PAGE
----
Probus members enjoy a festive feast

Pictured are Father Christmas with president Sue Sharman and committee members at the lunch.
Pictured are Father Christmas with president Sue Sharman and committee members at the lunch.

SKEGNESS Ladies’ Probus Club’s popular Christmas lunch at the town’s Vine Hotel attracted around 70 members last week.

The group enjoyed an excellent meal with wine.

Party entertainment was provided by Molly Clayton, Beryl Damms, Marjorie Payne and Jayne Turner, and included a visit from Father Christmas - a heavily disguised Tony Crowther - with gifts for all.

“It was a colourful start to the festive season,” said a spokesperson for the club.

“Thanks to the Vine’s staff and the club committee,” they added.

The next lunch will be held on January 26, when Chris Brightmore reveals ‘Secrets of Scotland Yard’.

Meanwhile, at the club’s recent November meeting, members enjoyed a talk by Rod Fanthorpe on ‘Smuggling on the Lincs Coast’.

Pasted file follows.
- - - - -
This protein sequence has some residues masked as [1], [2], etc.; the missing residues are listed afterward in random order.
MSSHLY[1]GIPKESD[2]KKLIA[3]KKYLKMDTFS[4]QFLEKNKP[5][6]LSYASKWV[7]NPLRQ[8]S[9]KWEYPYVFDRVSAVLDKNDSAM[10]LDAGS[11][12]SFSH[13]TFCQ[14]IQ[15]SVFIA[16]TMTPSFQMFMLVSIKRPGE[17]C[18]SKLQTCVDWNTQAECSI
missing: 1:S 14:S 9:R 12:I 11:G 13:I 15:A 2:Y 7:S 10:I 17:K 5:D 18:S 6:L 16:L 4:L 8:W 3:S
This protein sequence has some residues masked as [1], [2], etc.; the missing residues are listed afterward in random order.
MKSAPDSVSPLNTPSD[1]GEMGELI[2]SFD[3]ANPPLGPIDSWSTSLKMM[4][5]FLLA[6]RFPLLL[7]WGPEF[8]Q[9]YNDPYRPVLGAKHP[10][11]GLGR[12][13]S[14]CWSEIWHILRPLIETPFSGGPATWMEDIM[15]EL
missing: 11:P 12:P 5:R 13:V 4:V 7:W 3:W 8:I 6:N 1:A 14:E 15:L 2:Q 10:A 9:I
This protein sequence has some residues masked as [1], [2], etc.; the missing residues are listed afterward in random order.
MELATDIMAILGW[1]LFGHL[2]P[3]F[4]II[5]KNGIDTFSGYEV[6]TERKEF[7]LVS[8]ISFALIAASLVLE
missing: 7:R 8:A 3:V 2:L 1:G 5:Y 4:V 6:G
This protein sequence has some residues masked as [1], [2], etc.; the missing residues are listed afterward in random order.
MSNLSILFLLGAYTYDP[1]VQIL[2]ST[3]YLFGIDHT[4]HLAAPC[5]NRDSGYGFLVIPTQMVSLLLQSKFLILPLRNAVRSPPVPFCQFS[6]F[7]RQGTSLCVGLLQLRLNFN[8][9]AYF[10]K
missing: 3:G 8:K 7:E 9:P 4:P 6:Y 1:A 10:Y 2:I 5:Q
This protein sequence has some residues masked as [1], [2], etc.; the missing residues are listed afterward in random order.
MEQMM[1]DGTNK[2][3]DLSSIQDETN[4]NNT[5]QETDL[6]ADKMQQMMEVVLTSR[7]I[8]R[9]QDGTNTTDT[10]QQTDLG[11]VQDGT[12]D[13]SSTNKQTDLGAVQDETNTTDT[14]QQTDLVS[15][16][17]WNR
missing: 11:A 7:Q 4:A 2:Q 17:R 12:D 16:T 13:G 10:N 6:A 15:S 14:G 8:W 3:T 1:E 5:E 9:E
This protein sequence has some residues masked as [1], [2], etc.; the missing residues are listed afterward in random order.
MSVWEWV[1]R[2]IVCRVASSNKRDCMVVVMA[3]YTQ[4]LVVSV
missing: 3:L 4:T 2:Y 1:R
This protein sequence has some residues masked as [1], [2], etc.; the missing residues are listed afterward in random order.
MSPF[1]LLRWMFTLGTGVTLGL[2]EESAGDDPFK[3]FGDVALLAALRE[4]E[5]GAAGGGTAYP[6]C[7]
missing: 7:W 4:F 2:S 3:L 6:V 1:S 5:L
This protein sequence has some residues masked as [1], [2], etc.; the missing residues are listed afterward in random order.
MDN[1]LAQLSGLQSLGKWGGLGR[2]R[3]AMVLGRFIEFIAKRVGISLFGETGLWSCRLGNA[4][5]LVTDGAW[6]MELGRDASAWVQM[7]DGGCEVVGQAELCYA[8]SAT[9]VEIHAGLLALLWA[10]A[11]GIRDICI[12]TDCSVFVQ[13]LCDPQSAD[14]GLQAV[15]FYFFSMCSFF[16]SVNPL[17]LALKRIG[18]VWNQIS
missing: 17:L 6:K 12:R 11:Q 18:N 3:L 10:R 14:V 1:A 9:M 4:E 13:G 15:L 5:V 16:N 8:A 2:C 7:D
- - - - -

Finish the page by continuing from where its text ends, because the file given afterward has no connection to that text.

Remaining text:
It brought home how the trade survives in the county, decades and centuries after its heyday in the 16th and 17th centuries.

He explained how smuggling thrived on the Lincs coast centuries ago, and enjoyed its own language and customs.

French brandy and German rum allegedly used to come in at Barton on Humber in the days when, in Kipling’s words, it was ‘Brandy for the parson/Baccy for the clerk’.

Smugglers, known as ‘gentlemen’ or free traders, were powerful figures. They lived violent lives, landing vodka, gin and tea and avoided taxes on these luxuries.

In the 17th century smugglers took over Boston docks with impunity, as customers queued for their plunder.

They terrified locals into collusion and their threats scared off the Revenue.

Visitors to the Vine Hotel may have seen the wall niche marking the place where the skeleton of a Preventative Officer, one of the King’s Men, with scraps of his uniform and brass buttons, was found in 1902.

He had been murdered and bricked up in the wall.

Smuggling of old became romantic folklore when the railways brought legitimate goods to the area.

But today cigarettes, rhino horn, ivory and illegal substances have been dropped into ditches by light aircraft, where the hedges are gone.

Tax avoidance and counterfeit goods sustain smuggling in the North Sea.